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Theatre Review: Trainspotting ****

Michael Cox reviews 'a captivating production'.

‘Choose life. Choose a job. Choose a career.’ So begins Renton’s famous opening rant, practically screaming into a microphone like a free styling Hip-Hop singer in Gareth Nicholls staging. It’s an iconic monologue, one that has transcended its original source to become an angry statement for the young.

Written by Irvine Welsh, Trainspotting isn’t really about anything. It’s a collection of moments centred on a circle of friends in Leith in the 80s. They hang out. They get in fights. They collect unemployment. They go to clubs and screw around. Some of them famously use heroin, and some get into trouble—quite seriously sometimes.

Unlike Danny Boyle’s film, which chose to focus primarily on Renton, Harry Gibson’s stage adaptation is more of an ensemble piece. Renton might act as the lynchpin, but Spud, Sick Boy, Begbie and even Alison all get their moment in the spotlight. It’s a solid script, one that actually fills in a few bits Boyle’s film left ambiguous.

It is, however, the energy of the production that sets this apart. From the design (scattered set pieces brilliantly lit while a thumping soundtrack plays) to Nicholls’ staging, this is a production that is nearly an assault on the senses. It’s terrifically staged but is even better in its performances.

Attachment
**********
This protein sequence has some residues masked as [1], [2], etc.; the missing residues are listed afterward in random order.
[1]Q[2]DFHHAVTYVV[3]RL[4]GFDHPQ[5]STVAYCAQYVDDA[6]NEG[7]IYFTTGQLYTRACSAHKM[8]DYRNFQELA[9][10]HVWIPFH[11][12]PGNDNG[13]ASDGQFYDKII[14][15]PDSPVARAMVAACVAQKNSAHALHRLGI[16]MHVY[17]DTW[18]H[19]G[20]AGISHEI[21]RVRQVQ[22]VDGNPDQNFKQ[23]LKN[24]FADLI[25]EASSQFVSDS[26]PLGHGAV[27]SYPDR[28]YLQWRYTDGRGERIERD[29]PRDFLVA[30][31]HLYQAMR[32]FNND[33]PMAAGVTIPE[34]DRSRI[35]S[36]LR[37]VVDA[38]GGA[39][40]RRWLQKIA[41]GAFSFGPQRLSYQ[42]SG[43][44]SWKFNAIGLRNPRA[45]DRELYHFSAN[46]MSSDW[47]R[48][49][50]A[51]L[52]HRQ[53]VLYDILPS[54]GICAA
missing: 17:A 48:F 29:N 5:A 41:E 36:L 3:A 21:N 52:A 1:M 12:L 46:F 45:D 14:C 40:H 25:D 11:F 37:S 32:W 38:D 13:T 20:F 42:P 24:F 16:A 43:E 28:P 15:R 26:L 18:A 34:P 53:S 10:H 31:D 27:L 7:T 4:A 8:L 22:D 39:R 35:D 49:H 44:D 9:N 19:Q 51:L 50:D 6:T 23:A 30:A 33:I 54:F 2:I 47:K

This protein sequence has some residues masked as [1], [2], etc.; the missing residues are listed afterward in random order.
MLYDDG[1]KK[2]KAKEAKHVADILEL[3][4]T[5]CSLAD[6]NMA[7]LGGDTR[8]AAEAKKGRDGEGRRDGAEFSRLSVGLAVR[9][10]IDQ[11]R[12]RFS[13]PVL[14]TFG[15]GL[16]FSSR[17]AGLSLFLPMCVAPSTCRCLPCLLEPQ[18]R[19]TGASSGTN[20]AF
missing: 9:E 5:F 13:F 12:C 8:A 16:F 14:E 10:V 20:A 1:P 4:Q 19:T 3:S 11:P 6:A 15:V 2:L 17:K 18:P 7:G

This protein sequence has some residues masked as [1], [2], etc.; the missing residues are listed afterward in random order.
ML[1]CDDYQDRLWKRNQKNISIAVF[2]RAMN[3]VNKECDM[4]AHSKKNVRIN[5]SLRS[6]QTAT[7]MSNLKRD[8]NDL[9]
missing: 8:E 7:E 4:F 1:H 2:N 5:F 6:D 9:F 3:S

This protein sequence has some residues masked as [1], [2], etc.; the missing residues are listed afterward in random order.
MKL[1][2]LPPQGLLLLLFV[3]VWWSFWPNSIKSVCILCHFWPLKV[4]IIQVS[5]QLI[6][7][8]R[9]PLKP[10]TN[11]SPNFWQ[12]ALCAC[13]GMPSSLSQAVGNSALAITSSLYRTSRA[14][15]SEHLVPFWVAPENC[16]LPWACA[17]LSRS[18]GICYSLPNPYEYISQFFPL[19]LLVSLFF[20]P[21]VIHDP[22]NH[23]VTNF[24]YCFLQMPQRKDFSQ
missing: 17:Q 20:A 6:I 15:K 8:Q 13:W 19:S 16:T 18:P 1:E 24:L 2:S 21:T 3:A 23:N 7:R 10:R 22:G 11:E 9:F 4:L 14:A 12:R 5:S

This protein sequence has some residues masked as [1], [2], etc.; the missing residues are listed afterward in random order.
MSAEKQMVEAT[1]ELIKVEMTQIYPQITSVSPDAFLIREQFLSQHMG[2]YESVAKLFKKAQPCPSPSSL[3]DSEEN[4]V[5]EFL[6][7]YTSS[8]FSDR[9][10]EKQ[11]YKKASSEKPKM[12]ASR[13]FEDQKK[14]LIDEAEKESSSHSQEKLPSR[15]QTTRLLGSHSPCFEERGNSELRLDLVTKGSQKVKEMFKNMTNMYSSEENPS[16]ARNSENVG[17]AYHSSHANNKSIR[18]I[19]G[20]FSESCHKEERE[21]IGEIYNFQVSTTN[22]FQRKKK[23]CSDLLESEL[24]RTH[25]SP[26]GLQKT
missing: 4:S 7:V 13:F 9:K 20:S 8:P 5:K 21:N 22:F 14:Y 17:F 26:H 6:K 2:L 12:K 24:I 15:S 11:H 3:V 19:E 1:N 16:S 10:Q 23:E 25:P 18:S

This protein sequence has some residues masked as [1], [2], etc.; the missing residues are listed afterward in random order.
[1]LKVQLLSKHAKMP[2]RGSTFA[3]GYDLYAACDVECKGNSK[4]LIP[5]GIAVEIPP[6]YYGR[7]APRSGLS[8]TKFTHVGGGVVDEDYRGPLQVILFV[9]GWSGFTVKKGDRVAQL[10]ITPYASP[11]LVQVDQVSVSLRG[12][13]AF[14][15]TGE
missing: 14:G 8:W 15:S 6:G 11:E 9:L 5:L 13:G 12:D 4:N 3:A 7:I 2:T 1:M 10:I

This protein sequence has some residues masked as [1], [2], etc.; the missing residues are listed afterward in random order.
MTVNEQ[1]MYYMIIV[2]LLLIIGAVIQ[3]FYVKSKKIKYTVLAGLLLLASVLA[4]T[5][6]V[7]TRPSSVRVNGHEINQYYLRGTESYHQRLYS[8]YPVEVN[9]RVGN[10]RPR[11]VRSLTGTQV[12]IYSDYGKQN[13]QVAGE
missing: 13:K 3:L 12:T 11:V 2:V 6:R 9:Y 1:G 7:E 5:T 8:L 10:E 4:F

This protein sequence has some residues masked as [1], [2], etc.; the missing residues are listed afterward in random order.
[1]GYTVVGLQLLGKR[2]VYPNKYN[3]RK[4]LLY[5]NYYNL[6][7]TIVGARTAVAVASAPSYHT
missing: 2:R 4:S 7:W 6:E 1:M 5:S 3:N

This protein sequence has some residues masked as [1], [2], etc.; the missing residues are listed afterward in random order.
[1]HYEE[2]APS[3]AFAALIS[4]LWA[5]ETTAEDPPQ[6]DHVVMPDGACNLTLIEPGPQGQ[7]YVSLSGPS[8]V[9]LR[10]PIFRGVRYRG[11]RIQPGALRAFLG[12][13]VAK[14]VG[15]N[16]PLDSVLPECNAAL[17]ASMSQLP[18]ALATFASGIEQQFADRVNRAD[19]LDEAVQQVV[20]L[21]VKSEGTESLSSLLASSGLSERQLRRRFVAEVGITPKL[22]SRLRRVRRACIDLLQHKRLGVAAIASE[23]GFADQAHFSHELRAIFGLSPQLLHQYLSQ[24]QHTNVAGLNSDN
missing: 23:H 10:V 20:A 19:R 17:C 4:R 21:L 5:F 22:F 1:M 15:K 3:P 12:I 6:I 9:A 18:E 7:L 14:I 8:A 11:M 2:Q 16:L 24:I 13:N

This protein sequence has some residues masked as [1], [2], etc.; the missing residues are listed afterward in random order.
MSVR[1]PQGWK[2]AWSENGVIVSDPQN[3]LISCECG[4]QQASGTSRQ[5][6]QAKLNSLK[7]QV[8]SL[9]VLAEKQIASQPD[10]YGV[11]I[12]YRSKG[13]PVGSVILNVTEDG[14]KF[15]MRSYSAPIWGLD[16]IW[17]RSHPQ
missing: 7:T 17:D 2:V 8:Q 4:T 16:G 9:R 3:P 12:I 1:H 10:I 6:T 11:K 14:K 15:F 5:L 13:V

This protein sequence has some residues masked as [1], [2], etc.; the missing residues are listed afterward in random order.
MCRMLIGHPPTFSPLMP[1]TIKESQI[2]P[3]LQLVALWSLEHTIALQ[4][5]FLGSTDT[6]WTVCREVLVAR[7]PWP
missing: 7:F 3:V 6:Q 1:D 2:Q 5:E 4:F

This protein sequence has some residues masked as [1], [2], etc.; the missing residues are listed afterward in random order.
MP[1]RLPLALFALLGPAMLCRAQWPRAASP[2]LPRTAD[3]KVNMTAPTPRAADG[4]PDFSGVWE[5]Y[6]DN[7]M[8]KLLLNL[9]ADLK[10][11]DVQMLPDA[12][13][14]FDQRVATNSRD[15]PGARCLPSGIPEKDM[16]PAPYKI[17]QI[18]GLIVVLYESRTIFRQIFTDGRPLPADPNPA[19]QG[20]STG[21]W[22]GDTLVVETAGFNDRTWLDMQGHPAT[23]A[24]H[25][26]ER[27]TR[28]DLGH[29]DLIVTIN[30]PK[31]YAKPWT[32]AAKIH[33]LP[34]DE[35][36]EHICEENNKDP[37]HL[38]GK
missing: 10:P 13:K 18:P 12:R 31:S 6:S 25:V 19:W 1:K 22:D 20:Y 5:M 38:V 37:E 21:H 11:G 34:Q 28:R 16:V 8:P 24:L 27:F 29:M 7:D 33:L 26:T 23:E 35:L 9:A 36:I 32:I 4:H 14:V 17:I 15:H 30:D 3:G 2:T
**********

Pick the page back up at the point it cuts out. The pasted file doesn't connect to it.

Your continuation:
Lorn Macdonald greatly impresses as Renton. He has the hardest job: being a realistic lead while playing unreliable narrator. He’s compelling to watch throughout, even if his character doesn’t have any of the quirks that the supporting characters do. Chloe-Ann Tylor brings a nice feminine counterbalance to the production. Neither of her characters are leads, but each has at least one single strong moment that impresses. Angus Miller’s Sick Boy is the weakest character, easy to miss when he’s not on stage, but Miller has far greater success playing doomed Tommy. Owen Whitelaw’s Begbie is surprisingly tame, not quite the wild card in the pack, but he’s utterly mesmerising as dealer Mother Superior. The single strongest performance, however, is found in Gavin Jon Wright’s Spud: a tragic-comic character that is equally hilarious and pathetic. It’s not just Wright’s delivery that impresses but his full embodiment of the character, treating Spud almost like a silent film star with physical antics that speak volumes.

Together, the five-member ensemble create a captivating production that might not be entirely enjoyable but is certainly impressive in its relentless pace.

Trainspotting performs at the Citizens Theatre until October 8.

Tags: theatre

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